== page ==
Digital Scotland broadband to boost Scottish economy by £2.76 billion
Research has suggested that every public pound invested in fibre broadband in Scotland is delivering almost £12 of benefits to the Scottish economy.
Since 2014, £442 million has been invested or committed to the Digital Scotland Superfast Broadband (DSSB) programme through a unique partnership of public and private sector investment. Thanks to its success around 930,000 homes and business across Scotland are now able to connect to fibre broadband.
During the programme, 4,500 new fibre street cabinets have been deployed alongside more than 11,000km of cable, including subsea cable for 20 crossings to Scottish islands.
The research commissioned by DSSB and undertaken by telecoms, media and technology specialist consultants Analysys Mason estimates the total benefit from this investment as £2.76 billion over 15 years.
One example of a rural business which is benefitting thanks to fibre broadband deployed by the DSSB programme is James F Stephen Architects in Glamis – they now have speeds of over 70Mbps.
Paul Wheelhouse, Minister for Energy, Connectivity and the Islands welcomed the report. He said: “This research highlights all the ways in which the DSSB programme is benefiting Scotland’s economy and communities. James F Stephen Architects is a perfect example of a small, rural, business that is thriving thanks to fibre broadband deployment enabled by the DSSB programme.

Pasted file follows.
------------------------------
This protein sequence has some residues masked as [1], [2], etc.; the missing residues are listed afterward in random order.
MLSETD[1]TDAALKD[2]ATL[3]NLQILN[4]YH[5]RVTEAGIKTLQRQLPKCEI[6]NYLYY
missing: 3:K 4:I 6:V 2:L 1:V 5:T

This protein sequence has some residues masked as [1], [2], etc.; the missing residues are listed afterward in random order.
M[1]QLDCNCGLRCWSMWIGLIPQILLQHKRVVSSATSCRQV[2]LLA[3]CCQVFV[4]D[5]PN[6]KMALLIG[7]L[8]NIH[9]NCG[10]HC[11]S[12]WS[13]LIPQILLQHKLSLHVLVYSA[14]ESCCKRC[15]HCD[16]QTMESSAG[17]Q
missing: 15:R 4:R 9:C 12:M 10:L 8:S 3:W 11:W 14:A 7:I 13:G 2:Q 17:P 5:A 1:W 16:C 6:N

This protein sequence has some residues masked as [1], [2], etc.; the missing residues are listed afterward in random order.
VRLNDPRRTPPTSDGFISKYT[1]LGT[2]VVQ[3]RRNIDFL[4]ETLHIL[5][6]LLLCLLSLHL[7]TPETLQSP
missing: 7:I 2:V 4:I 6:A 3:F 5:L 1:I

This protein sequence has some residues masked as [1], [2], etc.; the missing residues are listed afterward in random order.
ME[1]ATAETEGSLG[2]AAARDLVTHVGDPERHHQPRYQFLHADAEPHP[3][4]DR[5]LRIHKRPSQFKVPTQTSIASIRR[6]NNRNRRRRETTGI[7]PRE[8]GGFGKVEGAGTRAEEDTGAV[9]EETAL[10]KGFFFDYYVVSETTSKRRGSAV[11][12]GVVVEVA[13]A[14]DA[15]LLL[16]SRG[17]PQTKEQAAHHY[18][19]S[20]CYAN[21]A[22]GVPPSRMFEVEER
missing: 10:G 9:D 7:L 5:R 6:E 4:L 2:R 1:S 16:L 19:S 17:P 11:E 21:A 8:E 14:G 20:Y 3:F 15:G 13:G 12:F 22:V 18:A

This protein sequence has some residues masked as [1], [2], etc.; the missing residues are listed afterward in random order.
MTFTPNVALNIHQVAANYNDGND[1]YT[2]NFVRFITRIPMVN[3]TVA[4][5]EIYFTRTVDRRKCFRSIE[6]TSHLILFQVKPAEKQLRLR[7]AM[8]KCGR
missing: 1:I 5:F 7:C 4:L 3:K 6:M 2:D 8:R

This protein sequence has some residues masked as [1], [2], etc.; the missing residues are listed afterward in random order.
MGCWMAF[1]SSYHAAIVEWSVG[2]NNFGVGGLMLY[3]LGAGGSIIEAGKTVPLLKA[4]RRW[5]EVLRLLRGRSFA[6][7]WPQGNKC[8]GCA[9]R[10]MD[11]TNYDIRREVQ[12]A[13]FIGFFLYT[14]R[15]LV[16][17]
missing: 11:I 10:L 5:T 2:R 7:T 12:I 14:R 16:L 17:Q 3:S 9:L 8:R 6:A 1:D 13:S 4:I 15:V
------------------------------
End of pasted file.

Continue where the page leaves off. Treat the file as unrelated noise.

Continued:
“Thanks to the programme, and combined with commercial coverage, the programme met its target to deliver fibre broadband access to 95% of Scotland premises by December 2017. Deployment has continued since, with around 930,000 premises now capable of accessing fibre broadband. The report reaffirmed that the average broadband speed has tripled between 2014 and 2017 which again is linked to the success of DSSB.”
He added: “The total benefit associated with the DSSB programme estimated by this study is £2.76 billion (over 15 years) which represents a strong positive return on public funds used for the deployment. This means that for every £1 of public funding, £11.60 of economic benefit will be produced and shared amongst business and consumers. That is money well spent and shows what can be delivered for people and businesses in Scotland when government works together with public agencies and private providers on a shared ambition.”
The evaluation also concluded that the programme had set the foundation for other digital developments in Scotland, as well as laying a platform to realise the full potential of e-health and e-government benefits in the future.
Dr Matt Yardley, one of the report authors, said: “We believe the DSSB Programme has delivered a range of quantifiable benefits to businesses, consumers and government across Scotland. In addition, we expect the Programme will help unlock other longer-term benefits such as those relating to social inclusion and social cohesion, education and the environment.”